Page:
Raymond McDaniel Recommends...

“If I am too in sync with the present, I can’t write. Or I can write, but I don’t want to, because too great an affinity with the present, of events currently happening, makes me queasy. This isn’t to valorize the past in any way; it’s just an objection to belonging too much to the assumptions of the now. I try to remedy this with strategic alienation. Physical exhaustion helps; I’ll walk twenty miles just to feel a different sort of rhythm, or clean something obsessively. Anything that changes my sense of scale helps: taking macro photos, looking at artifacts that are thousands of years old, thinking about continental drift. Weirdly, this induced estrangement is exactly what I feel when I am compelled by good writing. Recently, it’s what I feel when reading A Separation (Riverhead Books, 2017) by Katie Kitamura, or play dead (Alice James Books, 2016) by francine j. harris, or In the Distance (Coffee House Press, 2017) by Hernan Diaz: the sense that everything but this has fallen away. But I can’t write from the estrangement good writing elicits. I need something material, corporeal, something that either has no mind or has a mind unlike the minds that clutter my daily apprehension of news or media. That difference reminds me that all of this is temporary, and in order to write anything close to what I want to achieve, I need to inhabit that truth.”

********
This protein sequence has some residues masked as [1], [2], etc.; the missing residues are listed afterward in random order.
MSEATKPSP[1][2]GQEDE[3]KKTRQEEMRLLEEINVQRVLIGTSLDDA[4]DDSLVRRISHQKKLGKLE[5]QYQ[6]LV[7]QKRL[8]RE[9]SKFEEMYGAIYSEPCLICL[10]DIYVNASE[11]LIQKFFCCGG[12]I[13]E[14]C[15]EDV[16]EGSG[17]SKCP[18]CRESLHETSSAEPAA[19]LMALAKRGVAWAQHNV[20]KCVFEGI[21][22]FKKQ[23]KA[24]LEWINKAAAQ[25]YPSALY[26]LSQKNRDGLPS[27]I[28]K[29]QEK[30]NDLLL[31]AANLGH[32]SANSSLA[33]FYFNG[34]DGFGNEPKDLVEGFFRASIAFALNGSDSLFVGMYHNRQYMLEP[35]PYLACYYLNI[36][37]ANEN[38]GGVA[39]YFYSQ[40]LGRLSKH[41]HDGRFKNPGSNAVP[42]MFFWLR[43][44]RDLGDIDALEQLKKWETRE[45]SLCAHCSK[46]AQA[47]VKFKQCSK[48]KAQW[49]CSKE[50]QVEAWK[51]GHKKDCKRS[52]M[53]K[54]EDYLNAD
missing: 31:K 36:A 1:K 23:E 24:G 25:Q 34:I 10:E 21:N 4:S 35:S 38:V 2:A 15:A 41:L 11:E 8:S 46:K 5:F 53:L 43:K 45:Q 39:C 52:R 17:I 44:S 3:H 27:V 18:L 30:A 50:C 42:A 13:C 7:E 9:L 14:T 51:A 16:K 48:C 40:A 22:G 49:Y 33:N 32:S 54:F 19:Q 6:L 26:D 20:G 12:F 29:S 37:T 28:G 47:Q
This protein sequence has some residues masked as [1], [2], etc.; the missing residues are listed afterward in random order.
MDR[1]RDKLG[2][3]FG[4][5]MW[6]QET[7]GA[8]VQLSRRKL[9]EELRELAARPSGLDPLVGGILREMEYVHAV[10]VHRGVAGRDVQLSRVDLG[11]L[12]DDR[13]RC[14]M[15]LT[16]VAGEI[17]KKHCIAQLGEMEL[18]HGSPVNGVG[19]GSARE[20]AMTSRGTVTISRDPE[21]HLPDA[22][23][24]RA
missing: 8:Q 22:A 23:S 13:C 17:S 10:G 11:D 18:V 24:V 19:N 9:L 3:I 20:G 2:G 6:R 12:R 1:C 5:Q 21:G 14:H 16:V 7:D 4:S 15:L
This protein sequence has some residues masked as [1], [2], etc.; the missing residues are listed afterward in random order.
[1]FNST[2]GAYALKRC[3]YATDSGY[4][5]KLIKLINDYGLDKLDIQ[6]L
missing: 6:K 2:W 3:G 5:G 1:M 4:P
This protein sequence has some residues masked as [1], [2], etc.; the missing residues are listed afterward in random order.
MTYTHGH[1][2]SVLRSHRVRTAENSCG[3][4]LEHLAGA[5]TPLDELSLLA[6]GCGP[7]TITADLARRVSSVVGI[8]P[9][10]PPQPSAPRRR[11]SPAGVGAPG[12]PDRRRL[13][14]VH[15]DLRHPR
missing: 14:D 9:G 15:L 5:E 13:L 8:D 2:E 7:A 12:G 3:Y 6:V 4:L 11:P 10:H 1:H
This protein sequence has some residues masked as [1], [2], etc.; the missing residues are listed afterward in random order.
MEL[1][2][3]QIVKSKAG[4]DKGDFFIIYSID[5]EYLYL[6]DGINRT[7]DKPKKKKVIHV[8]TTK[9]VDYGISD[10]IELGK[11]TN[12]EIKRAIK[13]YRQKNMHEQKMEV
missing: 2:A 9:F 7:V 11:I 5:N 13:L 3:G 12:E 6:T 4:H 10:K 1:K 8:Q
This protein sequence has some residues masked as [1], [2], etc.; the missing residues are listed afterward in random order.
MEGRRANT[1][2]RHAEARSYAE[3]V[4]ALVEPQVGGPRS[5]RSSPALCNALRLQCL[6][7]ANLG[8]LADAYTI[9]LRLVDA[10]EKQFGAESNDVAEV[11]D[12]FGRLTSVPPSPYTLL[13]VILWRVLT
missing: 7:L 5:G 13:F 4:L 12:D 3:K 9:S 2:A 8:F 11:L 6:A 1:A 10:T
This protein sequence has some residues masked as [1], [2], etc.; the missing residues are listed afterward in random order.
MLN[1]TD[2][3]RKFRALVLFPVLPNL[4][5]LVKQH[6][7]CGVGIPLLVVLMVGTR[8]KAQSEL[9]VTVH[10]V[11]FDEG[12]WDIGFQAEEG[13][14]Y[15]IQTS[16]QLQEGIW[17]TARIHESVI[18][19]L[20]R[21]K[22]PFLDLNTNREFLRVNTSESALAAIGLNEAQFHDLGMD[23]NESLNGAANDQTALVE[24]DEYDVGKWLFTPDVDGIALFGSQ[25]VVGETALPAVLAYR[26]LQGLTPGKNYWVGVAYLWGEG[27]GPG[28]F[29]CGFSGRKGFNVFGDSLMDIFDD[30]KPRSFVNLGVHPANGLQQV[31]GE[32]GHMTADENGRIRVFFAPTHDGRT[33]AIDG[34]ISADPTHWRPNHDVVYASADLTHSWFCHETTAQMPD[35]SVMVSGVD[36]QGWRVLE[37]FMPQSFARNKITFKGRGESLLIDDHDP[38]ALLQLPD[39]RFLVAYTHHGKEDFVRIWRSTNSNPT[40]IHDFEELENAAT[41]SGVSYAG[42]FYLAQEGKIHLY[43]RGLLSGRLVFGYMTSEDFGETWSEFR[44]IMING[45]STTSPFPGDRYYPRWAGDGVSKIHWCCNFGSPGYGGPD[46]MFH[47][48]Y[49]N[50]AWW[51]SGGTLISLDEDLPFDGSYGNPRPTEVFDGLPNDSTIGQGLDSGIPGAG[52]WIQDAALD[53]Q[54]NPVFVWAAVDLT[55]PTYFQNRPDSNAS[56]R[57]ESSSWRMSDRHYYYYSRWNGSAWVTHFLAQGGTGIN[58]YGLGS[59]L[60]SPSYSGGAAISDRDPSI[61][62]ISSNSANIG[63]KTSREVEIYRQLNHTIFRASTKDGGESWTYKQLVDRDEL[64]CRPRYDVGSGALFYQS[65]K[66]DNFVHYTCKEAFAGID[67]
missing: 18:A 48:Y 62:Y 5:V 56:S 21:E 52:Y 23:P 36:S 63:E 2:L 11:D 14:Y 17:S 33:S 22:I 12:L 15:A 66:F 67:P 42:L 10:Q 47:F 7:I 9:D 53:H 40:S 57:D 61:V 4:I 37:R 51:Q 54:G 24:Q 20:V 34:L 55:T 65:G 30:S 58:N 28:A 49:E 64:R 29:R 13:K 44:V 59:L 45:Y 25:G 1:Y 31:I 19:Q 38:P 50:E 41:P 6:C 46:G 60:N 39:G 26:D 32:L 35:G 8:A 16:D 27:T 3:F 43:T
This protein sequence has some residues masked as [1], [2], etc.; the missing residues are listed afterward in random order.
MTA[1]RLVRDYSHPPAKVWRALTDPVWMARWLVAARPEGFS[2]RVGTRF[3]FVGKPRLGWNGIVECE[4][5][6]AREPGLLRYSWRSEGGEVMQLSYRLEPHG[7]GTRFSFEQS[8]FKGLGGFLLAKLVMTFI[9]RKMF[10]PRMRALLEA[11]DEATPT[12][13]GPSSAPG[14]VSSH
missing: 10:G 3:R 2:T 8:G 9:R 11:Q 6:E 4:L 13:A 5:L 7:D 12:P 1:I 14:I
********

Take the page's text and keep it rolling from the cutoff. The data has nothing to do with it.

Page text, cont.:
—Raymond McDaniel, author of The Cataracts (Coffee House Press, 2018)